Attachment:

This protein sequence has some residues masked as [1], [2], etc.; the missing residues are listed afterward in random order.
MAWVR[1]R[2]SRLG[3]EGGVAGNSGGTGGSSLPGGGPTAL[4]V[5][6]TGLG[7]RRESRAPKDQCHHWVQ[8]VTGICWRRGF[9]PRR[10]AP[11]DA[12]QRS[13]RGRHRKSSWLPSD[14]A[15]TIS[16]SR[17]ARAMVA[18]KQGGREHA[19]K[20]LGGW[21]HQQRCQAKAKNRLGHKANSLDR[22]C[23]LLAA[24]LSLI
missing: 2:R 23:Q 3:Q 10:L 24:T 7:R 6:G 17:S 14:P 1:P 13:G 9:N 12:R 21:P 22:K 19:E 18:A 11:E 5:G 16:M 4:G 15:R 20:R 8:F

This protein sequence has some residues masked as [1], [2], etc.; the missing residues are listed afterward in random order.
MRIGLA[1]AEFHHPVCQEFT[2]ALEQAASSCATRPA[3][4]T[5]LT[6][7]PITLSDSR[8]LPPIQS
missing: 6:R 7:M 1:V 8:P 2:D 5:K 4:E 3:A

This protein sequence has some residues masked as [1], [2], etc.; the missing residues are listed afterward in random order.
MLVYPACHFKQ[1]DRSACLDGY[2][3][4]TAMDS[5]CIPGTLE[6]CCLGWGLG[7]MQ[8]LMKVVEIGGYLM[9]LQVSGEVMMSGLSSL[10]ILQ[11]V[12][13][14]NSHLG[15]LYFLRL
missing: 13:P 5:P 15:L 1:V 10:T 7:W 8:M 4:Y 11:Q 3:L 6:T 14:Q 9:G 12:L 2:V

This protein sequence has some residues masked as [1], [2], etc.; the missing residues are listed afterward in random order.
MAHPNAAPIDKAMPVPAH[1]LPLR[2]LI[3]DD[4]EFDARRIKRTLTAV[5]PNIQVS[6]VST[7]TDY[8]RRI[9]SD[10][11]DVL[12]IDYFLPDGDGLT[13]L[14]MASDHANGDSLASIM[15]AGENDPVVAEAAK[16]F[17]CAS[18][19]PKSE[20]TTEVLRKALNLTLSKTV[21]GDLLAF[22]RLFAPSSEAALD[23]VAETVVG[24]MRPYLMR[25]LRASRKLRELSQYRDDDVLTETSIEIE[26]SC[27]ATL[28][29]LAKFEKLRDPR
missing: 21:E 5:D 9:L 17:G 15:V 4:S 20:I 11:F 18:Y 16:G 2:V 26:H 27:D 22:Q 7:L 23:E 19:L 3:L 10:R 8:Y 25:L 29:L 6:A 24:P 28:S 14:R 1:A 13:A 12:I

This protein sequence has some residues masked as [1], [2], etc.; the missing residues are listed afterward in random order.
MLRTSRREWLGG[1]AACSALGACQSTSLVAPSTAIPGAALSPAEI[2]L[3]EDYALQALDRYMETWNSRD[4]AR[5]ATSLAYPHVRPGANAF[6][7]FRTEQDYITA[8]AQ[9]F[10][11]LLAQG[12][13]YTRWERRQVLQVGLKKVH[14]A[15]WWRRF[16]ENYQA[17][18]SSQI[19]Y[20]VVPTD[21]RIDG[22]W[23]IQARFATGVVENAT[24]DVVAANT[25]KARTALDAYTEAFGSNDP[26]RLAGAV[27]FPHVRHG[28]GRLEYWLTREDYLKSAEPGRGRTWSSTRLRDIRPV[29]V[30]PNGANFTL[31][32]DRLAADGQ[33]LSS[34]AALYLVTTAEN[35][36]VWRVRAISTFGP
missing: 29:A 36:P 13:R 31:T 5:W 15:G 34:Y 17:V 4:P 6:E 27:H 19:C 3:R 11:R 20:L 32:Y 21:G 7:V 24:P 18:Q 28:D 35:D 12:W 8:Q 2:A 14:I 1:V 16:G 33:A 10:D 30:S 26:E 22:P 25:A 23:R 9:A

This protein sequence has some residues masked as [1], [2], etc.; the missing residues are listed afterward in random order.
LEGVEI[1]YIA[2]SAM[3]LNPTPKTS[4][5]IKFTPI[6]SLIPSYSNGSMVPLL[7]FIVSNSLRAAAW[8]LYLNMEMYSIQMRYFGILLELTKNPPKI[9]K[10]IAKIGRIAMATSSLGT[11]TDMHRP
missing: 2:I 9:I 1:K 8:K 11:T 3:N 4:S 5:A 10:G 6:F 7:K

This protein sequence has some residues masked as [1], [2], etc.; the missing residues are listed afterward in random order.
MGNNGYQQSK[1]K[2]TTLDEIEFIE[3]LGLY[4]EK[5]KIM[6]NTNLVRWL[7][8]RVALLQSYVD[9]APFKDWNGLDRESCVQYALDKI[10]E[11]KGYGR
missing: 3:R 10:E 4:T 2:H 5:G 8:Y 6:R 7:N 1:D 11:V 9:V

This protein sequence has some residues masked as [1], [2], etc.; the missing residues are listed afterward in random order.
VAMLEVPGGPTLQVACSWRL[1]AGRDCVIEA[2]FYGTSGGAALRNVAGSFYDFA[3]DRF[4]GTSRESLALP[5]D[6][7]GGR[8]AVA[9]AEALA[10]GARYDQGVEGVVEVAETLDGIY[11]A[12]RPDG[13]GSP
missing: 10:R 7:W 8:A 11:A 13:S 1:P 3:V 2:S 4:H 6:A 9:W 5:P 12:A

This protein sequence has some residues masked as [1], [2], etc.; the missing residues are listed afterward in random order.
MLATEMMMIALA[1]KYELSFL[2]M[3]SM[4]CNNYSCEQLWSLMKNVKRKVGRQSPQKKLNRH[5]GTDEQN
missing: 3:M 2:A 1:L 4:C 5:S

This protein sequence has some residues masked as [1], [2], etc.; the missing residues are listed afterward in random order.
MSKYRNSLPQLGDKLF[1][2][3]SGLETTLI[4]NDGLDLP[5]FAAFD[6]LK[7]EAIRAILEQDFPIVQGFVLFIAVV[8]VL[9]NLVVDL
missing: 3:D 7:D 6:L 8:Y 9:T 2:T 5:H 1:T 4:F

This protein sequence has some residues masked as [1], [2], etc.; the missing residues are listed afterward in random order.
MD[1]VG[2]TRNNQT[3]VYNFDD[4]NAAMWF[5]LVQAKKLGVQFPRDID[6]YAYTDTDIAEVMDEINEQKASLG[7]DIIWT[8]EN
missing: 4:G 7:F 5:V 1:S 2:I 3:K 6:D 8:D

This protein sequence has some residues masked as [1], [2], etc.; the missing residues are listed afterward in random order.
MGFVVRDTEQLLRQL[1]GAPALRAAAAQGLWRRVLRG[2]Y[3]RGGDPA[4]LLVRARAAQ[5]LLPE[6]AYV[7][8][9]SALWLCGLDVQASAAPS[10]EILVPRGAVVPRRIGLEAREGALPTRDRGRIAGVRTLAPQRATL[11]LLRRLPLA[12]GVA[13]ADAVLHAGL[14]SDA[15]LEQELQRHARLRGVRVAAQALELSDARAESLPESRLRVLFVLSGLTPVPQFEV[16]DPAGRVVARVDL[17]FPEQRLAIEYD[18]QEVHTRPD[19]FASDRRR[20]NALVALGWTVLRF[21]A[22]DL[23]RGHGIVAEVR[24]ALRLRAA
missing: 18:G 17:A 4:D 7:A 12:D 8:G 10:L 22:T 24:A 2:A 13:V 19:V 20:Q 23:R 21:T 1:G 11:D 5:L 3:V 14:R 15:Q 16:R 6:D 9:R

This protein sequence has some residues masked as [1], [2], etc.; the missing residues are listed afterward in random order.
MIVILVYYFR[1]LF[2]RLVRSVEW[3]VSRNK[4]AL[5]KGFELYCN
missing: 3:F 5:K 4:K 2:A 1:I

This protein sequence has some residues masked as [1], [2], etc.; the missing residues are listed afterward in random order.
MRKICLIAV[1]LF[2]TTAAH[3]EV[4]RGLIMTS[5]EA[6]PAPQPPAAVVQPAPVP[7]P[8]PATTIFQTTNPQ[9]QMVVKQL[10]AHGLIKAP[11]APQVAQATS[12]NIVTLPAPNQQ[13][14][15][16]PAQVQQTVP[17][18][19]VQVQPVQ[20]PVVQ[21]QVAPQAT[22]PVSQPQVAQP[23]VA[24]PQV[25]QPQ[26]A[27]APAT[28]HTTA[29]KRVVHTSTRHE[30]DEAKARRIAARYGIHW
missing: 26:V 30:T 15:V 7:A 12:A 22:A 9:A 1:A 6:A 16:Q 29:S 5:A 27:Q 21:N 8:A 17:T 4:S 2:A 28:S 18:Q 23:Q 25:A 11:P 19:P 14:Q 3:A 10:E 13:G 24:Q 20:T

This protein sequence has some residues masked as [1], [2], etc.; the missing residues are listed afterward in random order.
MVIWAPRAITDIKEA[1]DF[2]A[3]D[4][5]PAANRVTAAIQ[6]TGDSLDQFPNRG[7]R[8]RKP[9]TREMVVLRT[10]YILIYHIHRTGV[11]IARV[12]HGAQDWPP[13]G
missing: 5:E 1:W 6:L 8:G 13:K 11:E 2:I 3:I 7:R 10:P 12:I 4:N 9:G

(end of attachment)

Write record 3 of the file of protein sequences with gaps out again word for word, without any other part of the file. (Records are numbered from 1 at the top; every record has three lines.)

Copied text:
This protein sequence has some residues masked as [1], [2], etc.; the missing residues are listed afterward in random order.
MLVYPACHFKQ[1]DRSACLDGY[2][3][4]TAMDS[5]CIPGTLE[6]CCLGWGLG[7]MQ[8]LMKVVEIGGYLM[9]LQVSGEVMMSGLSSL[10]ILQ[11]V[12][13][14]NSHLG[15]LYFLRL
missing: 13:P 5:P 15:L 1:V 10:T 7:W 8:M 4:Y 11:Q 3:L 6:T 14:Q 9:G 12:L 2:V